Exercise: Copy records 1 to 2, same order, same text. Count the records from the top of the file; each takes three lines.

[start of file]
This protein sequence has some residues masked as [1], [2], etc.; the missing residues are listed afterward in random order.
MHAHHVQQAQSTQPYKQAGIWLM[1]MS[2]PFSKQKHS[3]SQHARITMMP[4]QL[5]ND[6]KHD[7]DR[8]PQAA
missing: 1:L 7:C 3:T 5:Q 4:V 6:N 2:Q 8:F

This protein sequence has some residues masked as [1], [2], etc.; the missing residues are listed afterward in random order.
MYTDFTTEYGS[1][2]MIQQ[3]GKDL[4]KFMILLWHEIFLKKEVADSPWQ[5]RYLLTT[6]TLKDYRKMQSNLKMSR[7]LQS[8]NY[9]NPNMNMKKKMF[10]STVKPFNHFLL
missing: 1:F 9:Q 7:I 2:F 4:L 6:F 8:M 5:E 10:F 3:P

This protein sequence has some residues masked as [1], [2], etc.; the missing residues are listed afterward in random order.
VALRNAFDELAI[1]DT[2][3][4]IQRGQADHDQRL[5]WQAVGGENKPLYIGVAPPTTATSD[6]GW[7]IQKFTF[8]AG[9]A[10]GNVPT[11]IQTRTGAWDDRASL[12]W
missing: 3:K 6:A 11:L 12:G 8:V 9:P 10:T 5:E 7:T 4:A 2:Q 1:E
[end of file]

This protein sequence has some residues masked as [1], [2], etc.; the missing residues are listed afterward in random order.
MHAHHVQQAQSTQPYKQAGIWLM[1]MS[2]PFSKQKHS[3]SQHARITMMP[4]QL[5]ND[6]KHD[7]DR[8]PQAA
missing: 1:L 7:C 3:T 5:Q 4:V 6:N 2:Q 8:F

This protein sequence has some residues masked as [1], [2], etc.; the missing residues are listed afterward in random order.
MYTDFTTEYGS[1][2]MIQQ[3]GKDL[4]KFMILLWHEIFLKKEVADSPWQ[5]RYLLTT[6]TLKDYRKMQSNLKMSR[7]LQS[8]NY[9]NPNMNMKKKMF[10]STVKPFNHFLL
missing: 1:F 9:Q 7:I 2:F 4:L 6:F 8:M 5:E 10:F 3:P